14:12–14. Then He advised the Pharisee who invited Him, not to invite his peers--kinfolk and rich friends--but the poor, the maimed, the lame and the blind. That would be rewarded at the resurrection of the just. [Note that there are two resurrections: Jn.5:29; Dan.12:2; Rev.20:5,6,11–12.] But Jesus' primary message is that we should take care of, even give preference to, the poor of our land. Our motive in serving is not to receive a temporal reward but to receive God's commendation.

14:15–24 Finally, Jesus responded to a guest who was looking forward to celebrating in the Kingdom of God. He told the story of a man who made a great banquet, invited many, all of whom consented, but then found that the guests were more interested in their recent acquisitions than in his dinner. The host ordered his servant to invite the poor, the maimed, the lame and the blind from the streets of the city. When the servant reported that there was still room, the host ordered the servant outside the city into the country roads to fill up the banquet hall. The final word was that none of the original guests would taste the Banquet.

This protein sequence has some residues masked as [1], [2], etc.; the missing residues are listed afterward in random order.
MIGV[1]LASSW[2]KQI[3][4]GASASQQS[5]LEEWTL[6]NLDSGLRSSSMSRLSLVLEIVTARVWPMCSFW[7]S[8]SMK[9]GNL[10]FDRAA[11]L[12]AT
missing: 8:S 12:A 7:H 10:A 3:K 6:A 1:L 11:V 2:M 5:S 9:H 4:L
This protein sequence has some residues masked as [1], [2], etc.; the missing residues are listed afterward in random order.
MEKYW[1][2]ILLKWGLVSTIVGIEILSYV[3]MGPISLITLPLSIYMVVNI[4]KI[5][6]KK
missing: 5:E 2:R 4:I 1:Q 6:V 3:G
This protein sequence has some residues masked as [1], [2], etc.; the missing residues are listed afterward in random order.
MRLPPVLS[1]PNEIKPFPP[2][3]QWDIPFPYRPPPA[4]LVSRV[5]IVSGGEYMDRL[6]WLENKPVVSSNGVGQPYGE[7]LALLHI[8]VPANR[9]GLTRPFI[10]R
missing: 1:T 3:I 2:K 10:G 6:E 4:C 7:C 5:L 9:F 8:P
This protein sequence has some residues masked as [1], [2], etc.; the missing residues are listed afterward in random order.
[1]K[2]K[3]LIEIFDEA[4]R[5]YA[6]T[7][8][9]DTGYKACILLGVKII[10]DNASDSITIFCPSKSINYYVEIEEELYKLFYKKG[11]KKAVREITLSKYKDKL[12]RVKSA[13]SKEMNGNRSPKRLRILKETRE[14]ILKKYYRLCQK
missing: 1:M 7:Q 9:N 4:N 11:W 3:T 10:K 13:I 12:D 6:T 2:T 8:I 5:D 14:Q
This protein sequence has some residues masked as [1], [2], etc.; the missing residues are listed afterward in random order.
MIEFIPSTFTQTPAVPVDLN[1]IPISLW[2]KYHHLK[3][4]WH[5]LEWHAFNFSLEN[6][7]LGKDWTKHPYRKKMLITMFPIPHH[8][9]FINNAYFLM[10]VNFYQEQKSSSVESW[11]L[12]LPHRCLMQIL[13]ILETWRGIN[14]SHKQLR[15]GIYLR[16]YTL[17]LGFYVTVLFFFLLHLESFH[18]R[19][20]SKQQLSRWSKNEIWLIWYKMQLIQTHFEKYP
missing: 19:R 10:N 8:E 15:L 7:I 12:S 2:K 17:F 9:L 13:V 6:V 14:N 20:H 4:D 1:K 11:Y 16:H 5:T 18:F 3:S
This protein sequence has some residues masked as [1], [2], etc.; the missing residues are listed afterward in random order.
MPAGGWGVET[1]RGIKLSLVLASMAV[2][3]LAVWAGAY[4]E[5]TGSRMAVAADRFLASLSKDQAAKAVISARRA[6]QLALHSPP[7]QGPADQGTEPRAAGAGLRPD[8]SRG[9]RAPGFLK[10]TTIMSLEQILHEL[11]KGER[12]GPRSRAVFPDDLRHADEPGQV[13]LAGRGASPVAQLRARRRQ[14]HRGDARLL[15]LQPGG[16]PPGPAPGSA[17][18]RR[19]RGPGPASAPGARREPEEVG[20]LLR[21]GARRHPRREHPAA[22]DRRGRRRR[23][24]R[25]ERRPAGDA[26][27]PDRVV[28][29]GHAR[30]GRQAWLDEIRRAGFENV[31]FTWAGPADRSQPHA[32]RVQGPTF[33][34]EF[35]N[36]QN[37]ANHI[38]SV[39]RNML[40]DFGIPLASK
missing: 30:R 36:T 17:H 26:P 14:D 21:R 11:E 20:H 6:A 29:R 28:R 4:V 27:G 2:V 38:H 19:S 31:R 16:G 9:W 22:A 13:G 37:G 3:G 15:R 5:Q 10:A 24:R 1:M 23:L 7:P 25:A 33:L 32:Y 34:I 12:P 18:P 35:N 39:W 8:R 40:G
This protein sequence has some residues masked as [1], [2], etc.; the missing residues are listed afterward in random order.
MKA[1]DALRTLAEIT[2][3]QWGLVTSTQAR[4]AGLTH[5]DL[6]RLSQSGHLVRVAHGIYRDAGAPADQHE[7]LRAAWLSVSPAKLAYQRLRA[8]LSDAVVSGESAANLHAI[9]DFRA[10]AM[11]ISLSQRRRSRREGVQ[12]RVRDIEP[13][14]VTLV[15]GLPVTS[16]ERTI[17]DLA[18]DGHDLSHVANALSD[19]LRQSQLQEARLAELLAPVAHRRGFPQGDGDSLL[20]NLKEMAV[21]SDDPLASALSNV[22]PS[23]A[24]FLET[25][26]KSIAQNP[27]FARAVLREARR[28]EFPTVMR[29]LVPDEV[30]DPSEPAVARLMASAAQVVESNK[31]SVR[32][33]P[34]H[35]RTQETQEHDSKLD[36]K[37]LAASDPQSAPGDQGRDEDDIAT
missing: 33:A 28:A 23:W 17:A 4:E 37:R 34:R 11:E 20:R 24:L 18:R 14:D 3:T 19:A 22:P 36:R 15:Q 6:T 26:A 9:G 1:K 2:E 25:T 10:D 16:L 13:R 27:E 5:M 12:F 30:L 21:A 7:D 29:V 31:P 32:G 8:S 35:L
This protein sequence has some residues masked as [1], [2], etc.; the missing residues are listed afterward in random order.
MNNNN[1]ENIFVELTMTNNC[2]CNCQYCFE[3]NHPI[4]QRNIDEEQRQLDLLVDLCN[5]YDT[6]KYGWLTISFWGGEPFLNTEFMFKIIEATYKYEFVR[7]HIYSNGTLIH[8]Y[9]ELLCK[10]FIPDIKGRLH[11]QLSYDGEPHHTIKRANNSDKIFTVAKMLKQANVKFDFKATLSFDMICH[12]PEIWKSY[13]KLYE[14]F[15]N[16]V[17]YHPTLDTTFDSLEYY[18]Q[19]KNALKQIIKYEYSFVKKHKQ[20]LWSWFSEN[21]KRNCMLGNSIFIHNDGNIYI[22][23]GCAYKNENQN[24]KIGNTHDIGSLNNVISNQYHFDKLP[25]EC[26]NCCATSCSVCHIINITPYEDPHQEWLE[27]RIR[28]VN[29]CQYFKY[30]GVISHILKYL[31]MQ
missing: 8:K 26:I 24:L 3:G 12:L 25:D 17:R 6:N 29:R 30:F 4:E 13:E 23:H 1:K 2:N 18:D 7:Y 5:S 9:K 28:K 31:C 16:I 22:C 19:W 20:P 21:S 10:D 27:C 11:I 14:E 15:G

The first invitation was probably to the religious elite; the second then to the common people of Israel; the last was to the Gentiles, those outside the city. The order to "compel them to come in" was used by Augustine to justify persecuting those who resisted the Gospel, and led eventually to the Inquisition. Urging is not forcing, but we do not even urge people.

Most of the excuses given today for not accepting God's invitations are also reasons for not going to church on Sunday:

they are hypocrites and bigots;
my parents made me go as a child and my wool suit was itchy;
it is my only day to fish, play golf or rest in the cabin.
I have intellectual doubts.
I hope it isn't true because I would have to change my life-style.

All three messages center on the judgment day, when God will ask the crucial questions:
•Do you put yourself first? Pride will lead to humiliation in the Kingdom.
•Do you love only your friends? Selfishness gets no reward in the Kingdom.
•Do you refuse God's invitation? Worldliness results in being excluded from the Kingdom.

14:25–33 Jesus was followed by a great crowd and He turned to warn them of the cost of discipleship. He said "you cannot" three times.
1). If you do not hate your family, you cannot be my disciple. (14:26) This sounds radical, but family solidarity is the greatest obstacle to becoming a follower of Jesus. In Jewish, Moslem, Hindu, communist or secular society, pulling away to become a believer invites rejection, abuse, even death. You have to turn your back on your family and culture.
2). If you do not bear the cross, you cannot be a disciple. (14:27) The cross is, at least, giving up the old nature to death so that the new life of the Spirit can take hold and grow.
3).Count the cost. If you do not renounce all that you have, you cannot be My disciple. 14:33

So how can we accept God's invitation? The cost is too great! What a dilemma! But read the next lesson.